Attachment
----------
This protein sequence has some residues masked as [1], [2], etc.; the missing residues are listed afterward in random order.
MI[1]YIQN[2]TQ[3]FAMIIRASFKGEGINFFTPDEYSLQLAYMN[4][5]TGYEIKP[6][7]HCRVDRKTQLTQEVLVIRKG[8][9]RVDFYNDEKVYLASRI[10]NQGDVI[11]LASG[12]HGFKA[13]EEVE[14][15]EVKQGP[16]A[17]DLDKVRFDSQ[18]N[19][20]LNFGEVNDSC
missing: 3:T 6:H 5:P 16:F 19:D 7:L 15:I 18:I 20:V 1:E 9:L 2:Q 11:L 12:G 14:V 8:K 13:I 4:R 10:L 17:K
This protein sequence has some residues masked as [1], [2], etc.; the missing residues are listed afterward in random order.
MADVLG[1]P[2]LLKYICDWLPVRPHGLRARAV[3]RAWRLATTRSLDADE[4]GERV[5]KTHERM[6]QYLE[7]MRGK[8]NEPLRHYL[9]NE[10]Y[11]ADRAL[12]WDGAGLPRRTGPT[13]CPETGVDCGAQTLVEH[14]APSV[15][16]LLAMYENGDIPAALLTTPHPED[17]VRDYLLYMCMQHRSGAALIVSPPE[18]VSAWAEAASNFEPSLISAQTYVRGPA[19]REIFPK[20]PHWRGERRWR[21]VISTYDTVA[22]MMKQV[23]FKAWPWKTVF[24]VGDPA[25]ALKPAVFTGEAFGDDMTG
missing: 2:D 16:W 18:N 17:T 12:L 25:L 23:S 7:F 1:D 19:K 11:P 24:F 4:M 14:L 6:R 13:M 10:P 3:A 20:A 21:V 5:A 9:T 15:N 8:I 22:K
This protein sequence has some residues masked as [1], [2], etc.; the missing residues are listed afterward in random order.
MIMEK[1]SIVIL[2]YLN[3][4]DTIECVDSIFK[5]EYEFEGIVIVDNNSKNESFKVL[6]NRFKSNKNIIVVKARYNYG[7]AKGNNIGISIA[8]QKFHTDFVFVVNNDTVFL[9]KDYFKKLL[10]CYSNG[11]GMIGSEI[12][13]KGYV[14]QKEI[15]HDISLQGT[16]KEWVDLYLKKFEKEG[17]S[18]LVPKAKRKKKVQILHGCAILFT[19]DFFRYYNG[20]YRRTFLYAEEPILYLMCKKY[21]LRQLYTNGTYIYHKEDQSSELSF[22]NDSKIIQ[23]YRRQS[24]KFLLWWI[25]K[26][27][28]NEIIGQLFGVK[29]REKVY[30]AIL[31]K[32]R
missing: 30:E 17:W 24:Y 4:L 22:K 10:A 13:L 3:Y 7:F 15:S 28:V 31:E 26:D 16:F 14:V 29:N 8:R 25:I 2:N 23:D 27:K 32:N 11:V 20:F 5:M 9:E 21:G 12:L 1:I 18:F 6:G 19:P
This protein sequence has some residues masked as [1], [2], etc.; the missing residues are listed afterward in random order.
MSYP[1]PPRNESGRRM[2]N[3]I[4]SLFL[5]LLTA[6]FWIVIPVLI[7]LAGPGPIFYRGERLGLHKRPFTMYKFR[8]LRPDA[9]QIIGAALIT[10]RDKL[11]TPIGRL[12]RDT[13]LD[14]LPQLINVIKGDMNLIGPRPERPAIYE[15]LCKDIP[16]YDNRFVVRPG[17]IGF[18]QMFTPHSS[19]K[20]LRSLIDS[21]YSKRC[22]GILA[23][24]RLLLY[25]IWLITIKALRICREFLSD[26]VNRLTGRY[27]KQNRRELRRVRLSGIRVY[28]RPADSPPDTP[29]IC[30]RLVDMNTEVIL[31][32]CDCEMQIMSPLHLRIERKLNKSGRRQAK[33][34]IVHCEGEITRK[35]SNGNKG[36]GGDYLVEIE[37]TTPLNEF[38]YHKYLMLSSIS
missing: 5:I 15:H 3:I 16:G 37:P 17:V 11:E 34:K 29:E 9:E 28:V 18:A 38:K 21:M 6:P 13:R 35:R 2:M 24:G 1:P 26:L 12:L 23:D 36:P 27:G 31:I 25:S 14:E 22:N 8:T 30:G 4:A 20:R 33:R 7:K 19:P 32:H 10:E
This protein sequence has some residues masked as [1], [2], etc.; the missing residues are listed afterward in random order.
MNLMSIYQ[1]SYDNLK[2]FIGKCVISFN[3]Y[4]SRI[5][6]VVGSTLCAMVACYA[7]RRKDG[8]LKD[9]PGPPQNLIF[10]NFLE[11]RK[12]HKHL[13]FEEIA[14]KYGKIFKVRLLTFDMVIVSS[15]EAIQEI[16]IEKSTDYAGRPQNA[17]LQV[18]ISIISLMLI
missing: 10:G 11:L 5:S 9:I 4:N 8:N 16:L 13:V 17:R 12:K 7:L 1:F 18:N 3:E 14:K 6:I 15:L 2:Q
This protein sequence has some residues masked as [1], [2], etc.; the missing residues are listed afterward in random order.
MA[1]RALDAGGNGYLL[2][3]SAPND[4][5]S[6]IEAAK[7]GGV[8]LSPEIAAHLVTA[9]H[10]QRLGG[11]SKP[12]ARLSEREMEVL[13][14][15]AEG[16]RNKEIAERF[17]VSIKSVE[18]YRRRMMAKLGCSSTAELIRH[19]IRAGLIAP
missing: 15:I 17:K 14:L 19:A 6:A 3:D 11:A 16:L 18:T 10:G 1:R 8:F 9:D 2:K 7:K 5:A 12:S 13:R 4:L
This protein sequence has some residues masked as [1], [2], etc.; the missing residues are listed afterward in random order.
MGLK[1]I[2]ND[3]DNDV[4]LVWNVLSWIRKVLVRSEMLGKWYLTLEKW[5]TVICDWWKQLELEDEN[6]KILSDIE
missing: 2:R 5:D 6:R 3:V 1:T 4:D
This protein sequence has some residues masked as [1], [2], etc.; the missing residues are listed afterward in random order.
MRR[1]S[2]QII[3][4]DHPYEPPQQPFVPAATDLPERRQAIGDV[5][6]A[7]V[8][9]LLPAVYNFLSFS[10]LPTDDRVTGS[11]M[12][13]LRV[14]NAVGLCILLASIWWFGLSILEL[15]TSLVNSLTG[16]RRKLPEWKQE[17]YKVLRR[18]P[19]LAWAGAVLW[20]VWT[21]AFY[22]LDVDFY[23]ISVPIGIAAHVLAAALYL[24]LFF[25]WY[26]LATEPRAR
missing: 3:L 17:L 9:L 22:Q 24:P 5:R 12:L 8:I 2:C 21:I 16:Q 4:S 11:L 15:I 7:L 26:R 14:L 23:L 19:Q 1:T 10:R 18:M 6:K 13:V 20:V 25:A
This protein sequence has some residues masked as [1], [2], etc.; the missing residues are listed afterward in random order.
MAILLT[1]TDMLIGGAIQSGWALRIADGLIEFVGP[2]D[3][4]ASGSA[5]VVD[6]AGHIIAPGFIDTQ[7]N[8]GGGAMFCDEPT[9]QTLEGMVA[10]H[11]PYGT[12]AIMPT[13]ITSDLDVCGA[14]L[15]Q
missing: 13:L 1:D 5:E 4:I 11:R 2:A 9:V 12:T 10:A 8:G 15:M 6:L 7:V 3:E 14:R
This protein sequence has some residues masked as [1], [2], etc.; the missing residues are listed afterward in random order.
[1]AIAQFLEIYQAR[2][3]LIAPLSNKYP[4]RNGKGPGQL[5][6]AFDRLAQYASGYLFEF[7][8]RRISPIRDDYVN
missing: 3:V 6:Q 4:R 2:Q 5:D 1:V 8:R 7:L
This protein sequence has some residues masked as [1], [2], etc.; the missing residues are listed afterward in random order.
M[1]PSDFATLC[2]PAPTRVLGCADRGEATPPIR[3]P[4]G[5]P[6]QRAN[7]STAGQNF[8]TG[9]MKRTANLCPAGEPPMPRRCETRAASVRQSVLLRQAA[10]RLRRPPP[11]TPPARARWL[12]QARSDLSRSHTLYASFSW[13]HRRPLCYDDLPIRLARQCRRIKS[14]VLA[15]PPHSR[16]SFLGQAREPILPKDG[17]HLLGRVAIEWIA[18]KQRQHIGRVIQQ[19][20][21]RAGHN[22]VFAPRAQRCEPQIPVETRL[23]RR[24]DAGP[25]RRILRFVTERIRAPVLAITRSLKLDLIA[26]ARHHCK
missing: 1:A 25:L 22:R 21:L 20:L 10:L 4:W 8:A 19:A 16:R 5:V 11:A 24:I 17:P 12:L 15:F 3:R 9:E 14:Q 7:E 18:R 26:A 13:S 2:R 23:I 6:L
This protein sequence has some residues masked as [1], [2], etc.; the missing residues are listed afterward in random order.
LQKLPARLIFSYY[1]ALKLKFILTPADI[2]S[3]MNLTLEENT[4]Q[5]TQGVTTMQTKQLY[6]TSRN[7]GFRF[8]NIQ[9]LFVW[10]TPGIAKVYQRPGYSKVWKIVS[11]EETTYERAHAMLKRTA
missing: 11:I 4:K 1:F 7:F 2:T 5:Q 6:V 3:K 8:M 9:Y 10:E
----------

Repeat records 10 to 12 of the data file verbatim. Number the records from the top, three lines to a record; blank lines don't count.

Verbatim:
This protein sequence has some residues masked as [1], [2], etc.; the missing residues are listed afterward in random order.
[1]AIAQFLEIYQAR[2][3]LIAPLSNKYP[4]RNGKGPGQL[5][6]AFDRLAQYASGYLFEF[7][8]RRISPIRDDYVN
missing: 3:V 6:Q 4:R 2:Q 5:D 1:V 8:R 7:L
This protein sequence has some residues masked as [1], [2], etc.; the missing residues are listed afterward in random order.
M[1]PSDFATLC[2]PAPTRVLGCADRGEATPPIR[3]P[4]G[5]P[6]QRAN[7]STAGQNF[8]TG[9]MKRTANLCPAGEPPMPRRCETRAASVRQSVLLRQAA[10]RLRRPPP[11]TPPARARWL[12]QARSDLSRSHTLYASFSW[13]HRRPLCYDDLPIRLARQCRRIKS[14]VLA[15]PPHSR[16]SFLGQAREPILPKDG[17]HLLGRVAIEWIA[18]KQRQHIGRVIQQ[19][20][21]RAGHN[22]VFAPRAQRCEPQIPVETRL[23]RR[24]DAGP[25]RRILRFVTERIRAPVLAITRSLKLDLIA[26]ARHHCK
missing: 1:A 25:L 22:R 21:L 20:L 10:L 4:W 8:A 19:A 16:R 5:V 11:A 24:I 17:P 12:L 15:F 3:R 9:E 14:Q 7:E 18:R 26:A 13:S 2:R 23:I 6:L
This protein sequence has some residues masked as [1], [2], etc.; the missing residues are listed afterward in random order.
LQKLPARLIFSYY[1]ALKLKFILTPADI[2]S[3]MNLTLEENT[4]Q[5]TQGVTTMQTKQLY[6]TSRN[7]GFRF[8]NIQ[9]LFVW[10]TPGIAKVYQRPGYSKVWKIVS[11]EETTYERAHAMLKRTA
missing: 11:I 4:K 1:F 7:F 2:T 5:Q 6:V 3:K 8:M 9:Y 10:E